# B Can a magnet have more push force than it weighs?

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1. Apr 11, 2017

### JustSomeone

Simple question. Can a magnet have more push force than the magnet itself weighs.
Example: A magnet weighing 2kg having a push force equal to 3kg.

2. Apr 11, 2017

### BvU

Hello Som1,

3. Apr 11, 2017

### Staff: Mentor

4. Apr 11, 2017

### Khashishi

If you try to levitate a magnet on top of another magnet without some sort of rails, active feedback, or superconductors, then the top magnet will simply slide away or flip around and fall. If you do have rails, then it's easy to levitate a magnet on top of another.

5. Apr 11, 2017

### JustSomeone

Last edited: Apr 11, 2017
6. Apr 11, 2017

### Khashishi

I don't understand the diagram. The magnets should be pushing on each other, but you have arrows pointing to the right. What is it pushing on?

7. Apr 11, 2017

### JustSomeone

Sorry about that, the glow is meant to represent the push force. I updated the arrow direction.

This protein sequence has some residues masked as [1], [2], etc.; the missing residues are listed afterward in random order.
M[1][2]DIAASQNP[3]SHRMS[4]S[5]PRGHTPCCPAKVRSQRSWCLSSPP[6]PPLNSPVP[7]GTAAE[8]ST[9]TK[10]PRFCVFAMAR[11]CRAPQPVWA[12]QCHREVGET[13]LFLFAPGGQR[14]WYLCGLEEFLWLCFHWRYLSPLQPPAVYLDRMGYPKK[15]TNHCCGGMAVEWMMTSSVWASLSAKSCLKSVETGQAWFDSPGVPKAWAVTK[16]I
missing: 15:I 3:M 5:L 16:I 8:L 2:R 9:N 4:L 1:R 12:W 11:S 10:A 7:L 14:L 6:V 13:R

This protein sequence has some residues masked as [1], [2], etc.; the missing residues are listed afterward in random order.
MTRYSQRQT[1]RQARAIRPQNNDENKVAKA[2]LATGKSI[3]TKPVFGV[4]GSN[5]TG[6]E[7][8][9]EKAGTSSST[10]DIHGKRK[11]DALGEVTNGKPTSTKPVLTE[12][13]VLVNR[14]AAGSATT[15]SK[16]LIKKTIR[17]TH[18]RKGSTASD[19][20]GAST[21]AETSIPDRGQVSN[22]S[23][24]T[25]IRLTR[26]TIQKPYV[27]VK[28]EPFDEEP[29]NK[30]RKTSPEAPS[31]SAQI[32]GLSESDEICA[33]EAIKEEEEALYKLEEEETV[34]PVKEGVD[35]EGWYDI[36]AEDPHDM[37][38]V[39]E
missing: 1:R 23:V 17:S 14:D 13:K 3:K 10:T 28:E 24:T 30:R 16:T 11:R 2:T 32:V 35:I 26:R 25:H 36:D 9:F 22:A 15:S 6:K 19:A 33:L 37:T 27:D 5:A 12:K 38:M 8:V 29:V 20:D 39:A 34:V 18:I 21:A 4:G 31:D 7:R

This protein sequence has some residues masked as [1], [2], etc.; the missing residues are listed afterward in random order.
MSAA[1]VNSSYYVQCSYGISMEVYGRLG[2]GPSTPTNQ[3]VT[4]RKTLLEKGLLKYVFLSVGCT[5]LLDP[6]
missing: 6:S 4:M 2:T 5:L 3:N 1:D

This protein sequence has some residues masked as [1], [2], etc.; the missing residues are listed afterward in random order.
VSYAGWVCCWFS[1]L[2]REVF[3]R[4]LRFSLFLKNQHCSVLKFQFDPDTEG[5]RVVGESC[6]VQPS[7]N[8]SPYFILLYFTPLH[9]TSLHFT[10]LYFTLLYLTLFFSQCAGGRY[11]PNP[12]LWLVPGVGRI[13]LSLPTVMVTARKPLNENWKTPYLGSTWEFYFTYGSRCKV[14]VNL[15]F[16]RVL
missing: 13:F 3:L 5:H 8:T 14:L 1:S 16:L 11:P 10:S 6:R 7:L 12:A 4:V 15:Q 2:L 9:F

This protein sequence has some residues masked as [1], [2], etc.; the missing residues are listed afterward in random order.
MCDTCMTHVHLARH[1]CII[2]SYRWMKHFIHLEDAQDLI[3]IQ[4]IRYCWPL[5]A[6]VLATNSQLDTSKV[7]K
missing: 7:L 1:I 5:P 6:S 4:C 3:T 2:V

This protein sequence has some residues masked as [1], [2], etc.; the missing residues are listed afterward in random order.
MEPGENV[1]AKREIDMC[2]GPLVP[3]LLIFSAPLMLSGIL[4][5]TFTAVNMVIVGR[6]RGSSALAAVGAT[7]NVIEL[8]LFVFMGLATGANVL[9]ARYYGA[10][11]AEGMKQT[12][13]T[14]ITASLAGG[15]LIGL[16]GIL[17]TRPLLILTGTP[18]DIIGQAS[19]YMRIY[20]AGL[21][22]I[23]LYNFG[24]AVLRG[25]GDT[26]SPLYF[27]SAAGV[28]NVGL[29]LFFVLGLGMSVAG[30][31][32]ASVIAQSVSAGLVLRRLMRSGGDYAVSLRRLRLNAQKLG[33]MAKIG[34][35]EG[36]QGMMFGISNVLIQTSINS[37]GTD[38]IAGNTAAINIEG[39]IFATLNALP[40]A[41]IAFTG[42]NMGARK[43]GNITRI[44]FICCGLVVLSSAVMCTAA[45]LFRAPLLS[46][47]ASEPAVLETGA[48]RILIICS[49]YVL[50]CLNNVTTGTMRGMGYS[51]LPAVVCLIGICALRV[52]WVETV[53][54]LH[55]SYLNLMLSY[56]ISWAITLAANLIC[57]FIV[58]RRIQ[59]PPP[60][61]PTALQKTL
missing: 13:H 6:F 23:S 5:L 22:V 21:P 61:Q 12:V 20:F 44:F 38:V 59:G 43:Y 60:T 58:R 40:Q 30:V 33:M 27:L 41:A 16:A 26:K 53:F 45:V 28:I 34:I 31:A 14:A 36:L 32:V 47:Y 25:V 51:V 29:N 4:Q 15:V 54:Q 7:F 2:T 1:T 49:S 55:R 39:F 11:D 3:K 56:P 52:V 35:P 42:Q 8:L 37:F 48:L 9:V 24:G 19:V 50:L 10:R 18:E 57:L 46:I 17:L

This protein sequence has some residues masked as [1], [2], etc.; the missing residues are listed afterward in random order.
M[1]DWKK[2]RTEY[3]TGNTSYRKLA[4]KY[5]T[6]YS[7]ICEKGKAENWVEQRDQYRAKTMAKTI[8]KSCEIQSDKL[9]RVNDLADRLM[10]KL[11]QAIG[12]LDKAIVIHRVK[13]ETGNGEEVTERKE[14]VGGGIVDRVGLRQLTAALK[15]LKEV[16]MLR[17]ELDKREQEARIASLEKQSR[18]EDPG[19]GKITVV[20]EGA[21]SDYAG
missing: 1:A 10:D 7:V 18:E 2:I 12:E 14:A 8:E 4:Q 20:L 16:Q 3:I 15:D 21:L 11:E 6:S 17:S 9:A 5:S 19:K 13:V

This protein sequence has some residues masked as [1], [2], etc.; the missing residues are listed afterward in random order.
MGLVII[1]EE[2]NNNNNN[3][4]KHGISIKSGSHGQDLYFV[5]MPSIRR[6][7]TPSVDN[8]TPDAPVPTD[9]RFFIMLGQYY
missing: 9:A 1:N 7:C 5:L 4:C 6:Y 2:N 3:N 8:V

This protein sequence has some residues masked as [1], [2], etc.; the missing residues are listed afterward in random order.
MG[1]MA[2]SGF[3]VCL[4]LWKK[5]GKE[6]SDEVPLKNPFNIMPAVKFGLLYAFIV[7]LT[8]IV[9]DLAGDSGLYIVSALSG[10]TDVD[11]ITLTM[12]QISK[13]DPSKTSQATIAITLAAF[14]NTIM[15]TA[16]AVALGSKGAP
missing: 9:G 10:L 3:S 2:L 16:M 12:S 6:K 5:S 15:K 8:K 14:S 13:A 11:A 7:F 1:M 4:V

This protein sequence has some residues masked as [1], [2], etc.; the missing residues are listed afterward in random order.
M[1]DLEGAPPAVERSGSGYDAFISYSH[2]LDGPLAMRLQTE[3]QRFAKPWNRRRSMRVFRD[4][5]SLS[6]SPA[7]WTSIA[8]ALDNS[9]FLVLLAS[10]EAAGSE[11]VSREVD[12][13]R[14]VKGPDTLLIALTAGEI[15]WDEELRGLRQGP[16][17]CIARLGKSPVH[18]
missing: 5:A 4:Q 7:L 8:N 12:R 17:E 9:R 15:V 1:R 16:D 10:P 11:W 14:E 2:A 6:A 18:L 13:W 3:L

8. Apr 11, 2017

### Khashishi

What does Newton's third law say?

9. Apr 11, 2017

### davenn

why are you limiting it to push force .... the pull is just the same

10. Apr 11, 2017

### Staff: Mentor

The force from each magnet on the other will be equal in magnitude. Also note that a kilogram is not a unit of force, but a unit of mass (unlike the pound which is a unit of force). If your mass is in kg then your force should be in newtons (which itself is in units of kg*m/s2).
If you take your magnets and place one on top of the other along with a rail to keep the top from sliding off of the bottom one, the magnitude of the force on each magnet will be equal to the mass of the top magnet times the gravitational acceleration. So in your example:

2kg * 9.81 m/s2 = 19.62 kg*m/s2, or 19.62 newtons.

This will be exactly enough to balance out the force of gravity on the top magnet and it will remain stationary. If you then add a small amount of mass or press down lightly on the top magnet the two will move closer to each other and until the forces once again balance out. At this point the force on each magnet is more than the top magnet's weight.